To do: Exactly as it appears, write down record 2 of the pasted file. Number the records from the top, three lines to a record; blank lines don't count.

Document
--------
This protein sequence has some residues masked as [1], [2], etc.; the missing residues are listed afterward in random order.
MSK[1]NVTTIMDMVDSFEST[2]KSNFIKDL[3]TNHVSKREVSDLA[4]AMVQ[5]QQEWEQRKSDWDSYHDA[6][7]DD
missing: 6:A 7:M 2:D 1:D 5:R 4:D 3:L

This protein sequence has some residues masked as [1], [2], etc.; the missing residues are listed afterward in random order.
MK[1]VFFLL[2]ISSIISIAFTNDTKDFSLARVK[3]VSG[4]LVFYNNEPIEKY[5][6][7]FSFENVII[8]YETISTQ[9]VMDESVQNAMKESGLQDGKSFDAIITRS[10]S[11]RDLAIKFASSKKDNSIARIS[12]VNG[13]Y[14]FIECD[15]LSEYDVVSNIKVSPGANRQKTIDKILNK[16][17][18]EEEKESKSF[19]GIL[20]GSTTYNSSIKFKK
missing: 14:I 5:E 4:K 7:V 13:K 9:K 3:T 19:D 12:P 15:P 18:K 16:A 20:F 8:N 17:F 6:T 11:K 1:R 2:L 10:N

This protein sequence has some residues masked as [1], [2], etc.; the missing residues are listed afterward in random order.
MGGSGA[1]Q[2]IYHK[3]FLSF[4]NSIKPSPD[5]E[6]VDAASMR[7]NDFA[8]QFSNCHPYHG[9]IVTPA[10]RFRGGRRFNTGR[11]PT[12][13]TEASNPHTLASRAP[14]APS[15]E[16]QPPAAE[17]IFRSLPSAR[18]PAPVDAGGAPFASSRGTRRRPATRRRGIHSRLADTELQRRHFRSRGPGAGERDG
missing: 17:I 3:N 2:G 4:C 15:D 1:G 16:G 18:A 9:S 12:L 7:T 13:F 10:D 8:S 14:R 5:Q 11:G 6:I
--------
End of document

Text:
This protein sequence has some residues masked as [1], [2], etc.; the missing residues are listed afterward in random order.
MK[1]VFFLL[2]ISSIISIAFTNDTKDFSLARVK[3]VSG[4]LVFYNNEPIEKY[5][6][7]FSFENVII[8]YETISTQ[9]VMDESVQNAMKESGLQDGKSFDAIITRS[10]S[11]RDLAIKFASSKKDNSIARIS[12]VNG[13]Y[14]FIECD[15]LSEYDVVSNIKVSPGANRQKTIDKILNK[16][17][18]EEEKESKSF[19]GIL[20]GSTTYNSSIKFKK
missing: 14:I 5:E 4:K 7:V 13:K 9:K 3:T 19:D 12:P 15:P 18:K 16:A 20:F 8:N 17:F 6:T 11:K 1:R 2:L 10:N